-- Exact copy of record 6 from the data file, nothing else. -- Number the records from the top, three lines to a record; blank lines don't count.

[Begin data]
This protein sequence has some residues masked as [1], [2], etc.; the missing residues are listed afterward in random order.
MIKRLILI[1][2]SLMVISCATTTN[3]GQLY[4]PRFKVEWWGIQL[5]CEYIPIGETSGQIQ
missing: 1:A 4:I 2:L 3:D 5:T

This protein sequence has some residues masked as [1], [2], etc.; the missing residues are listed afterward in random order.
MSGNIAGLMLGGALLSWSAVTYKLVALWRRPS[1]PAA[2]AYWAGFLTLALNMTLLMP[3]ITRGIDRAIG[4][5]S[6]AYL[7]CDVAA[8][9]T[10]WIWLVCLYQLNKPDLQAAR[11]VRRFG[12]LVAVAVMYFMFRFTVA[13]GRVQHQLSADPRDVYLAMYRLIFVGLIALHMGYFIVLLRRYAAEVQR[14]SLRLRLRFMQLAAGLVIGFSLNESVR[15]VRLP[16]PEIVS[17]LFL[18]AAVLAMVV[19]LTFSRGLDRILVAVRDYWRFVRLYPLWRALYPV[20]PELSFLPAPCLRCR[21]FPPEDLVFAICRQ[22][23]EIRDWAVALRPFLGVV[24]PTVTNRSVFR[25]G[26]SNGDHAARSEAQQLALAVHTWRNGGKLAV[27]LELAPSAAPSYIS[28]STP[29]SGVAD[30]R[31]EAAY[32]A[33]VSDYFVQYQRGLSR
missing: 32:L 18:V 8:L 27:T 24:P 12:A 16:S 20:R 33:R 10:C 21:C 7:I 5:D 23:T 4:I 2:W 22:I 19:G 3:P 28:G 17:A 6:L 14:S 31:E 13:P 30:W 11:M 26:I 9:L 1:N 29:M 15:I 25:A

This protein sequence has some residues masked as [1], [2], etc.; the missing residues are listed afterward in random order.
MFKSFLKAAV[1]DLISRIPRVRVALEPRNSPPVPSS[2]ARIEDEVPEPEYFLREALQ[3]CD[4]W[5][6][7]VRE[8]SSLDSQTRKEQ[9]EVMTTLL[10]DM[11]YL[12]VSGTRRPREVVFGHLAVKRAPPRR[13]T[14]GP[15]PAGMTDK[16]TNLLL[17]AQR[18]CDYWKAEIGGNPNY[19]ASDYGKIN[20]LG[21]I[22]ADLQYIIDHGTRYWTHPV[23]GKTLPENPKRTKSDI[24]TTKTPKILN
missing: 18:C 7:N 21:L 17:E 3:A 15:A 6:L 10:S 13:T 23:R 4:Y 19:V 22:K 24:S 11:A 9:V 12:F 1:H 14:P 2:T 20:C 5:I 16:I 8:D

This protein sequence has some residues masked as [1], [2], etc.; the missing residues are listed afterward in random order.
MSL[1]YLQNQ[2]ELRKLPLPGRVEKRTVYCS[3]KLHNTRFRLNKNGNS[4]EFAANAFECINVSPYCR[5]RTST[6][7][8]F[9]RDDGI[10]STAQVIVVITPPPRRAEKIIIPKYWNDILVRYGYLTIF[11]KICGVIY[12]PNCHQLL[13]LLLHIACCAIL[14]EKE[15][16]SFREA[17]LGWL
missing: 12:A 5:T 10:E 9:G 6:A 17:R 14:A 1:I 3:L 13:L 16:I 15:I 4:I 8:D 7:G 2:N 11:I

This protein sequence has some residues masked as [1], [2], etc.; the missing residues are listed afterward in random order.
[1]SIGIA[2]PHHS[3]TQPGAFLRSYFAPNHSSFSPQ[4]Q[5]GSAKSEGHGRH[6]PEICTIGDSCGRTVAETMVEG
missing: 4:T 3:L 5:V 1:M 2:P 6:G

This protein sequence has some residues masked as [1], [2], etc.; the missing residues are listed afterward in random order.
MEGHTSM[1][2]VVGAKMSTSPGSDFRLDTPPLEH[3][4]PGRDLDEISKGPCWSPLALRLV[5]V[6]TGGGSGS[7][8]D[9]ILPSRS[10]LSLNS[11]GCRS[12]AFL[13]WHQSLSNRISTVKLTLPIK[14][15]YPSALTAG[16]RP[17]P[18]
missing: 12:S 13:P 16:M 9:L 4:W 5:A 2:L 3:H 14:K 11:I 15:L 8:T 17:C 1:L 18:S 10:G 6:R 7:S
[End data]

This protein sequence has some residues masked as [1], [2], etc.; the missing residues are listed afterward in random order.
MEGHTSM[1][2]VVGAKMSTSPGSDFRLDTPPLEH[3][4]PGRDLDEISKGPCWSPLALRLV[5]V[6]TGGGSGS[7][8]D[9]ILPSRS[10]LSLNS[11]GCRS[12]AFL[13]WHQSLSNRISTVKLTLPIK[14][15]YPSALTAG[16]RP[17]P[18]
missing: 12:S 13:P 16:M 9:L 4:W 5:A 2:L 3:H 14:K 11:I 15:L 8:T 17:C 1:L 18:S 10:G 6:R 7:S